Make sure you’re on the right thyroid medication for you, and your levels are optimal

This doesn’t mean simply falling ‘in range’, but being in the place within the range, that you feel best.

To get your levels right, you may need to switch medication (with the guidance of a doctor, obviously). A lot of patients have low Free T3 levels when on T4-only drugs like Levothyroxine or Synthroid, as they fail to covert it to T3. So they do better when adding in T3 to their T4, switching to T3 altogether, or switching to natural desiccated thyroid altogether. It’s about finding what works best for you. We’re all different. You should work with your doctor to do this if needed.

Check your adrenals

It’s not only crucial to make sure your thyroid levels are right, but also your adrenal cortisol levels. Having high or low cortisol can wreak havoc and cause a lot of similar symptoms to hypothyroidism. Read them here. You should have a 24 hour saliva cortisol test, testing 4 key points throughout the day, to test your adrenal function. Once you know if you have highs, lows or a mix, you can work on fixing it, and in turn, getting rid of some of those other pesky symptoms.

The adrenal glands are also part of the endocrine system, like the thyroid, so they work together. You need to look after both. After all, the body relies on both of them to do so much.

Spend time in the sunshine, relax and spend time with people who make you happy. These things will help your adrenals to remain healthy. Avoid as much stress as possible.

Blood sugar imbalances are also common for those who have adrenal fatigue. If you feel a low blood sugar moment, eat protein and not sugar. Eating sugar will only make it worse.

You can try to avoid using plastic to store food and drink, as plastic used over time can disrupt hormones. There has also been some controversy on antibacterial products, such as soaps, that use triclosan, so many sources say to avoid using them.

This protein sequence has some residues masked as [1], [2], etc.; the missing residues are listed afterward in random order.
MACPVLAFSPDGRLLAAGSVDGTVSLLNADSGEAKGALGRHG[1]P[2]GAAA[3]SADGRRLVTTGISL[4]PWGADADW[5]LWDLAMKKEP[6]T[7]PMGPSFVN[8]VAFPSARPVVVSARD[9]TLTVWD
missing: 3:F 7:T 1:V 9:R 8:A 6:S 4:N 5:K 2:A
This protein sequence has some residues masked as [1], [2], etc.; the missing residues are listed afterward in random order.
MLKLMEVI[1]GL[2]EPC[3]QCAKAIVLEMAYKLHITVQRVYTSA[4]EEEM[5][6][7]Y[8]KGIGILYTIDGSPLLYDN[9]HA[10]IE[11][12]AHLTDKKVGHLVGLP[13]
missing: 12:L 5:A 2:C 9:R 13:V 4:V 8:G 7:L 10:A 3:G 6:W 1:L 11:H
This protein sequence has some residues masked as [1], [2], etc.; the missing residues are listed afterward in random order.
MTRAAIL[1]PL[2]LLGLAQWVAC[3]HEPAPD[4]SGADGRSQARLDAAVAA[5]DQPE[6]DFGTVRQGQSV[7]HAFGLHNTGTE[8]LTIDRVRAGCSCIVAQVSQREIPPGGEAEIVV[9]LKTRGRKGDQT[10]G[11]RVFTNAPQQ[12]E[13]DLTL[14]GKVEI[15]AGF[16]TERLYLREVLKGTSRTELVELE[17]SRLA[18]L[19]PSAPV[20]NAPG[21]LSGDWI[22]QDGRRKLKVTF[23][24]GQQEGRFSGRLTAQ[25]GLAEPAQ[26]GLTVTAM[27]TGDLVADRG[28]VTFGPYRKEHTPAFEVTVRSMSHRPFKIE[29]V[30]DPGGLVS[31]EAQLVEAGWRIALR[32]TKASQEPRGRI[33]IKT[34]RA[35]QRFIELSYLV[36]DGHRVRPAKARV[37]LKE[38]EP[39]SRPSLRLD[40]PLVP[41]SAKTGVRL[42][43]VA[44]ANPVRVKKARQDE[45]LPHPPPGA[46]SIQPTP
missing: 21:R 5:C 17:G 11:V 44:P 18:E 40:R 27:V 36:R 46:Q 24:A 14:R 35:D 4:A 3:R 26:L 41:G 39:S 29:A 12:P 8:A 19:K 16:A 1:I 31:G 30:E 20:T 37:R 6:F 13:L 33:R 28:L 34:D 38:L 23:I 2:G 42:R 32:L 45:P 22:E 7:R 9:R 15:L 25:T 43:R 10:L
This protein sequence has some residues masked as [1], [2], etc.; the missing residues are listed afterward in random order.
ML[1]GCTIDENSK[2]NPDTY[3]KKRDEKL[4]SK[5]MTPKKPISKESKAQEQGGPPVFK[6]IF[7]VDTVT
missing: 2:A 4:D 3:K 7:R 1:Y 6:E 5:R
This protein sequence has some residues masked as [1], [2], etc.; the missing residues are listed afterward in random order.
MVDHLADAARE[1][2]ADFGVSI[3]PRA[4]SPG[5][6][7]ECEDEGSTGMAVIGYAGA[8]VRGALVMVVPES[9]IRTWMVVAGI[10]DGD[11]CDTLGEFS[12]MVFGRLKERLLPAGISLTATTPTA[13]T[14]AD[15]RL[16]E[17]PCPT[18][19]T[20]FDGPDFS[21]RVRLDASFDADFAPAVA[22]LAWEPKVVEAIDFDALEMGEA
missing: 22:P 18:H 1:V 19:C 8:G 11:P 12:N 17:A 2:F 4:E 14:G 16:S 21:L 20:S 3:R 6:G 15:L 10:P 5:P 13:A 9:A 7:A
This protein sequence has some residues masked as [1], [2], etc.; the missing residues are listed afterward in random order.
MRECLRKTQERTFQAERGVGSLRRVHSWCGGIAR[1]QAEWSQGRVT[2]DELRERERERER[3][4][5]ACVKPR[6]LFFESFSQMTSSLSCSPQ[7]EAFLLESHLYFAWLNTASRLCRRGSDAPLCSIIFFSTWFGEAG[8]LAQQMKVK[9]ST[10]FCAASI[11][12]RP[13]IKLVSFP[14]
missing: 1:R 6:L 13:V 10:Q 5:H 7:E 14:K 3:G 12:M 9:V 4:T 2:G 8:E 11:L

A lot of the above will help many Hashimoto’s patients, but really, a lot of them will help most people, too. Hypothyroid, non-hypothyroid.. A lot of it is stuff that affects people with autoimmune diseases in particular, yes, but also good practise anyone can try implementing.

The above serves to help you, help yourself.

You can click on the hyperlinks in the above post to learn more and see references to information given.

This post may contain affiliate links, to find out more information, please read my disclosure statement.
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Written by Rachel, The Invisible Hypothyroidism

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Rachel Hill, Thyroid Patient Advocate, blogger and author, has Six 2018 WEGO Health Award Nominations. She is a highly ranked writer appearing in the Top Hypothyroidism Websites and Top Thyroid Websites and has worked with The National Academy of Hypothyroidism, The BBC, The Mighty, Yahoo, MSN, Thyroid Refresh and ThyroidChange, to name just a few. She is well-recognised as a useful contributor to the thyroid community and also contributed the foreword to Emily Kyle’s The 30-Minute Thyroid Cookbook.

5 thoughts on “How Do You Treat Hashimoto’s?